Planned increase in CPP contributions on January 1 will hit some workers harder due to pandemic
On January 1, contributions to the Canada Pension Plan increased again, more than initially expected. Much of this is due to the pandemic’s effect on the labor market – and observers say the impact will be felt by some workers more than others.
Here’s a look at what’s going on and how long the effect might last.
Why are premiums increasing
The January 1 increase is part of a multi-year plan approved by the provinces and the federal government four years ago to increase pension benefits through the public plan by increasing contributions over time.
The first premium increase was in 2019, another was earlier this year, and the next is scheduled for early 2021.
A note from KPMG in November said maximum employer and employee contributions would reach $ 3,166 each in 2021, an increase from $ 2,898 this year. For self-employed workers’ contributions, the maximum amount will be $ 6,332, compared to $ 5,796.
Why next year is different
The scheme requires that contributions increase in line with the upper limit of income subject to these premiums.
For next year, the earnings cap – known as the Maximum Annual Pensionable Earnings, or YMPE – was supposed to be $ 60,200, an increase of $ 1,500 from the 2020 limit. But the actual amount will be higher – $ 61,600.
The reason is due to the effects of the pandemic on the labor market and the way the YMPE is calculated.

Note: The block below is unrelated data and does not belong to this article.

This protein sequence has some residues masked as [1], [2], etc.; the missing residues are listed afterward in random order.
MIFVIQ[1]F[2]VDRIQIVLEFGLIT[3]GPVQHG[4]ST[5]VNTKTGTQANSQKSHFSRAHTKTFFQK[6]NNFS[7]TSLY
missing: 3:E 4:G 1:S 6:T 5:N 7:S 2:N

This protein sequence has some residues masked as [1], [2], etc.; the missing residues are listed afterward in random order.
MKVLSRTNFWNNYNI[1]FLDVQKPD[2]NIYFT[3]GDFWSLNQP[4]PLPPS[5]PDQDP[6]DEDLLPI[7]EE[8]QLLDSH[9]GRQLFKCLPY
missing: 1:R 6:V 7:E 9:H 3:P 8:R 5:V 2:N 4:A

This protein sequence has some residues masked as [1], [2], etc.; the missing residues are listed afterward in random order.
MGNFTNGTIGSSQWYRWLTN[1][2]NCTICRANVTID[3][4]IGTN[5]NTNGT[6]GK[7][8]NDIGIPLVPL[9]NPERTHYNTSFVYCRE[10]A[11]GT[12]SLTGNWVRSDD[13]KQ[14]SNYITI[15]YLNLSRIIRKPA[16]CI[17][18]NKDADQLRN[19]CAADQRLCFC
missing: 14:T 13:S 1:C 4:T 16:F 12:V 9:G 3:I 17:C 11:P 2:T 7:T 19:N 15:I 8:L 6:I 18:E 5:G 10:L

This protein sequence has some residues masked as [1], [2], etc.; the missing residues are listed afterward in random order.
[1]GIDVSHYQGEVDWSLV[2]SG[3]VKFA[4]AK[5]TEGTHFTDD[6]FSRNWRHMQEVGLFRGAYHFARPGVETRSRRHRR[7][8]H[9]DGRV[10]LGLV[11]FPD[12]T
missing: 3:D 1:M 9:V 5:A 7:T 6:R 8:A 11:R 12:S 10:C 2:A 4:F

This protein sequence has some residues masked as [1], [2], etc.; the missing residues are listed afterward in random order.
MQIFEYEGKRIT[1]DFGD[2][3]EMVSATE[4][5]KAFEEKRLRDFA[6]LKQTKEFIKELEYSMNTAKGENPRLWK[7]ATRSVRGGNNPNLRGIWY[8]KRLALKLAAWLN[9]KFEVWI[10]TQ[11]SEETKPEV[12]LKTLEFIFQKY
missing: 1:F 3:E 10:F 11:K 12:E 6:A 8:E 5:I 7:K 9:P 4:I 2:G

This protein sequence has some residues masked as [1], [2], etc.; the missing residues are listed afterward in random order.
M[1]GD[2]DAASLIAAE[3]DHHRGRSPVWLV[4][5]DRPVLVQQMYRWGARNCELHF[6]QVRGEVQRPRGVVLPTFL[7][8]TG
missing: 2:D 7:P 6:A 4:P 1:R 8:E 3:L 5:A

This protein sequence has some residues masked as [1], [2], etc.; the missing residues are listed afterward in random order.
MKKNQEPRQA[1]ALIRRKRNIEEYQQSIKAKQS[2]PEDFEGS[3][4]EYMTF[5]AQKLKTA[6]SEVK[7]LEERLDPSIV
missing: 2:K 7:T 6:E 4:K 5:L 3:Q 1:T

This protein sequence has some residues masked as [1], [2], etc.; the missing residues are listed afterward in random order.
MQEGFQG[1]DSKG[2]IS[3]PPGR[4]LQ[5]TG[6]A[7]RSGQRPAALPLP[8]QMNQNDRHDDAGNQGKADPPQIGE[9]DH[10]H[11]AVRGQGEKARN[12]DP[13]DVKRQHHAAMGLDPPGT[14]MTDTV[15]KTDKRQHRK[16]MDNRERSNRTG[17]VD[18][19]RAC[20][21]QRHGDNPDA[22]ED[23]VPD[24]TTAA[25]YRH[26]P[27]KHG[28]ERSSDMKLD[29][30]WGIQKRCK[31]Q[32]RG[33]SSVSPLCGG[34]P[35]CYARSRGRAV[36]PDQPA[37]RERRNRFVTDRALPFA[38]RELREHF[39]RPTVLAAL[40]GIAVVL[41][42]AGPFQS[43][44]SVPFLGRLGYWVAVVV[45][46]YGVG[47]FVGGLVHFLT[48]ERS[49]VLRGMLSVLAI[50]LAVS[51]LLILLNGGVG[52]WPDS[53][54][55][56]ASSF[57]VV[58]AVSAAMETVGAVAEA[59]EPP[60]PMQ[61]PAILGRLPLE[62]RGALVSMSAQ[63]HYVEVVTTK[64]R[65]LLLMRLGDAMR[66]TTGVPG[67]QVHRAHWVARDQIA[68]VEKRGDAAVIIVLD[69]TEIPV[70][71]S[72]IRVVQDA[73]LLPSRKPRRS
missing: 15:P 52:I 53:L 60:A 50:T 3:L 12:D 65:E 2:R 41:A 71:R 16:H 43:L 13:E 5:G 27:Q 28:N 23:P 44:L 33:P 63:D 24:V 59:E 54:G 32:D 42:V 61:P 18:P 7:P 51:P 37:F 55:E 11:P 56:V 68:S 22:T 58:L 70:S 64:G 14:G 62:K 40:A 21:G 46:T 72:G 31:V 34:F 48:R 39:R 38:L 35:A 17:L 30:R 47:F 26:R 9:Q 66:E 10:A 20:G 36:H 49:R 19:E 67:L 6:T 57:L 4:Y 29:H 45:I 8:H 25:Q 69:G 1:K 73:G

The earnings cap formula is based on the increases in average weekly earnings recorded during the year ending June 30, compared to the same number in the previous 12 month period.
During the pandemic, average weekly earnings have increased, but not because people are earning more.
More low-income workers than higher-paid workers lost their jobs between March and June, meaning there were fewer low-wage workers factored into the calculation. Federal Chief Actuary’s Office Says That’s Why Overall Increase Is Bigger Than Originally Expected
Dan Kelly, president of the Canadian Federation of Independent Business, estimates that anyone near the maximum income limit will effectively see a 9.3 percent increase in premiums, beyond the hike of just over five. percent enshrined in law.
“It’s going to represent hundreds of dollars in CPP reassessments on the paycheques of middle-income Canadians, not because they got a raise, but because the formula didn’t have a COVID adjustment.” said Kelly.
“We think this is deeply unfair.”
Provincial finance ministers had asked the government to halt increases for next year, pointing to the economic fallout from COVID-19, but that was easier said than done.
Any change in contribution rates or the earnings ceiling, from which contributions are maximum, would require the approval of Parliament and seven provinces representing at least two-thirds of the national population. This is a higher bar than what is necessary to amend the Constitution.
Federal officials say they expect the effect of the higher income limit to wear off over time as jobs continue to return after large losses in early 2020.